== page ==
Whithorn has been a benchmark in archaeology, particularly thanks to the extensive research dig carried on in the 1980’s by Peter Hill and his team. The stratigraphy of the site and the extensive medieval graveyard which interrupted lower layers made it a challenging site to interpret. Below the graveyard was evidence of a Hiberno-Norse trading settlement, with extensive evidence of manufacture, including high-status comb manufacture similar to those found at Viking Dublin. An extensive Northumbrian church complex was also uncovered and in the earliest layers, evidence of shrines, including those which seem to be a focal point for the other burials. Much of this seemed to support Bede’s account of a saint, buried with “many other saints”.
Recent research by Dr. Adrian Maldonado, accompanied by epigraphical work by Dr. Katherine Forsyth, suggests a new analysis of the earliest layers : careful correlation of the extensive spreads of coloured vessel glass suggests that these were contemporary with the graves, giving a picture of ritual funeral feasting in a Christian graveyard, rather fitting an orthodox pattern for a monastery.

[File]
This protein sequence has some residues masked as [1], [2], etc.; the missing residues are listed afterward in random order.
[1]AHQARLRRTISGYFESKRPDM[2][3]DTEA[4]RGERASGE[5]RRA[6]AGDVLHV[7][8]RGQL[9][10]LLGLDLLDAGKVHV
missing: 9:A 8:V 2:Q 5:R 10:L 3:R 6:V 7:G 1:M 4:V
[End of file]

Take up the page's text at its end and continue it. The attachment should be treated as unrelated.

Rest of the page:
New research is likely to focus on the relationship between Whithorn and Kirmadrine, in the neighbouring Rhins, where the magnificent collection of carved tombstones of important clergy point to a really significant ecclesiastical site, which may be the Magnum Monasterium referred to in Irish writings and, until recently, supposed to point to Whithorn.
At the centre of new thinking too are the scatter of Roman finds in the South Machars and the discovery of the fortlet on the Bladnoch. Were the early Christians at Whithorn a Romanised native elite ? Still other questions remain to be answered about the anomalous Peter the Apostle stone, found near a roadside on the old route to the Isle of Whithorn, but geologically belonging to the Rhins.
The Whithorn Trust hopes to investigate these lines of enquiry in the future, re-establishing its Research Committee to guide excavation and other surveys of areas where clues and answers may be found. Whatever the outcome, Whithorn’s evidence continues to be at the centre of controversy about the early post-Roman world, the spread of Christianity and the level of material culture at this period.